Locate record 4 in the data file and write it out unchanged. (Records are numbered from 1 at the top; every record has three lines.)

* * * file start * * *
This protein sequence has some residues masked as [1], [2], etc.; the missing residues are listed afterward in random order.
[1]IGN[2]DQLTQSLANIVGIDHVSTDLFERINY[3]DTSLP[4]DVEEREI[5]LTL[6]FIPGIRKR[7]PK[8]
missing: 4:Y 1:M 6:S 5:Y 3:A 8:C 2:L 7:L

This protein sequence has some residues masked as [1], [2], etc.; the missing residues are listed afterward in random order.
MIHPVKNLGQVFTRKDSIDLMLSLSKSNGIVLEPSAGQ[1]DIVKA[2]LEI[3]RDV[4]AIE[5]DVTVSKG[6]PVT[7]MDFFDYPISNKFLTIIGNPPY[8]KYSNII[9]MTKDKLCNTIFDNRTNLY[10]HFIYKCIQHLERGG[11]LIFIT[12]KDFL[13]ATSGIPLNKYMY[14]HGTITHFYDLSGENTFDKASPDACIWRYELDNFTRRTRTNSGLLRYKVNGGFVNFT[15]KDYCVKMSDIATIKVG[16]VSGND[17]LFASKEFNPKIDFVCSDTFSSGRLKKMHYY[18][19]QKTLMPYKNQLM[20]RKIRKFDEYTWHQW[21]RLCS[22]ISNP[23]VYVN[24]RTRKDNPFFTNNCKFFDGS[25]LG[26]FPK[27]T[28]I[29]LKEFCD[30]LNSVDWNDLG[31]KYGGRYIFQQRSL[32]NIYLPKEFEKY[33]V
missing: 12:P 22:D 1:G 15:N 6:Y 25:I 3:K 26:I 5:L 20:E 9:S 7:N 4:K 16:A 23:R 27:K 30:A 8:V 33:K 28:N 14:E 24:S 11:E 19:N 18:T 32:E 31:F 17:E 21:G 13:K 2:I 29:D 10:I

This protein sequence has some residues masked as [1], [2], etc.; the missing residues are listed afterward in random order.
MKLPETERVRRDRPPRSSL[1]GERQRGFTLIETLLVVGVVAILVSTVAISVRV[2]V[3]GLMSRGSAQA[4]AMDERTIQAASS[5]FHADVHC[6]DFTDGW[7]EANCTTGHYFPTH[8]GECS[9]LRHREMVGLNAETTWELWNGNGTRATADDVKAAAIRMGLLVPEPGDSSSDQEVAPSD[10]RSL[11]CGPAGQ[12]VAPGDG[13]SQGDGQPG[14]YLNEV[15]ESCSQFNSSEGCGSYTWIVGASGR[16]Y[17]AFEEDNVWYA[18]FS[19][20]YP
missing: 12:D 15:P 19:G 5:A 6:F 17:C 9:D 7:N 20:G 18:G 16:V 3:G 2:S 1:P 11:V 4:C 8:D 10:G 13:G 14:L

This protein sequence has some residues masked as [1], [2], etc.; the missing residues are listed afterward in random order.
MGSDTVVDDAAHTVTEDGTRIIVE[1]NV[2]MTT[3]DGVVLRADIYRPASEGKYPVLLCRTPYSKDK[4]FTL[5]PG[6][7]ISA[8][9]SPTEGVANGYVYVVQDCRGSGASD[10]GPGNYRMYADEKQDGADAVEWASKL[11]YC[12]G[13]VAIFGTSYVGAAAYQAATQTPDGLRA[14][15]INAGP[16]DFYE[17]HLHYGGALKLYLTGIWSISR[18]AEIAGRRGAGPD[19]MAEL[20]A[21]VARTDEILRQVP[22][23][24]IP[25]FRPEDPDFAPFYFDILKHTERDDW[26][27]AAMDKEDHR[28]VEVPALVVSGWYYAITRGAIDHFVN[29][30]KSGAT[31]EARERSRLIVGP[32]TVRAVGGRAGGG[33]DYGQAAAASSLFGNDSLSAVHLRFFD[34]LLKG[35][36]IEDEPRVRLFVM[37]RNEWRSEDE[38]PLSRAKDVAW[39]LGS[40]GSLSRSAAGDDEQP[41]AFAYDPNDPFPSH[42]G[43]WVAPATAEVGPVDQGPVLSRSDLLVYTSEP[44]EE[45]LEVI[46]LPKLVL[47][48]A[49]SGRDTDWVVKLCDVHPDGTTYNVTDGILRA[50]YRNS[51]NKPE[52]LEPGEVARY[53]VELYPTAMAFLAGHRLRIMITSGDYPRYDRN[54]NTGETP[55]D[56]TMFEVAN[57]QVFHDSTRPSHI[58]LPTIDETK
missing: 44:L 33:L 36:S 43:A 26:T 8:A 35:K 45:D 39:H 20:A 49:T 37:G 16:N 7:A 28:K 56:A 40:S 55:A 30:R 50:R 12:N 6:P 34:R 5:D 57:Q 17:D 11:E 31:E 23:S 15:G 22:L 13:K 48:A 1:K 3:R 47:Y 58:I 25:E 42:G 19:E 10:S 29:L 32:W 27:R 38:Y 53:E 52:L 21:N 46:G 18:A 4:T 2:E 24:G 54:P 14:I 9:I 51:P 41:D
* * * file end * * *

This protein sequence has some residues masked as [1], [2], etc.; the missing residues are listed afterward in random order.
MGSDTVVDDAAHTVTEDGTRIIVE[1]NV[2]MTT[3]DGVVLRADIYRPASEGKYPVLLCRTPYSKDK[4]FTL[5]PG[6][7]ISA[8][9]SPTEGVANGYVYVVQDCRGSGASD[10]GPGNYRMYADEKQDGADAVEWASKL[11]YC[12]G[13]VAIFGTSYVGAAAYQAATQTPDGLRA[14][15]INAGP[16]DFYE[17]HLHYGGALKLYLTGIWSISR[18]AEIAGRRGAGPD[19]MAEL[20]A[21]VARTDEILRQVP[22][23][24]IP[25]FRPEDPDFAPFYFDILKHTERDDW[26][27]AAMDKEDHR[28]VEVPALVVSGWYYAITRGAIDHFVN[29][30]KSGAT[31]EARERSRLIVGP[32]TVRAVGGRAGGG[33]DYGQAAAASSLFGNDSLSAVHLRFFD[34]LLKG[35][36]IEDEPRVRLFVM[37]RNEWRSEDE[38]PLSRAKDVAW[39]LGS[40]GSLSRSAAGDDEQP[41]AFAYDPNDPFPSH[42]G[43]WVAPATAEVGPVDQGPVLSRSDLLVYTSEP[44]EE[45]LEVI[46]LPKLVL[47][48]A[49]SGRDTDWVVKLCDVHPDGTTYNVTDGILRA[50]YRNS[51]NKPE[52]LEPGEVARY[53]VELYPTAMAFLAGHRLRIMITSGDYPRYDRN[54]NTGETP[55]D[56]TMFEVAN[57]QVFHDSTRPSHI[58]LPTIDETK
missing: 44:L 33:L 36:S 43:A 26:T 8:A 35:K 45:D 39:H 20:A 49:T 37:G 16:N 7:A 28:K 56:A 40:S 55:A 30:R 50:R 12:N 6:P 34:R 5:D 57:Q 17:D 11:E 31:E 23:S 15:G 22:L 13:K 48:A 1:K 3:R 47:Y 58:I 25:E 42:G 19:E 10:S 29:L 32:W 27:R 38:Y 53:E 52:L 21:N 46:G 18:A 4:T 2:E 24:G 54:P 14:I 9:I 51:P 41:D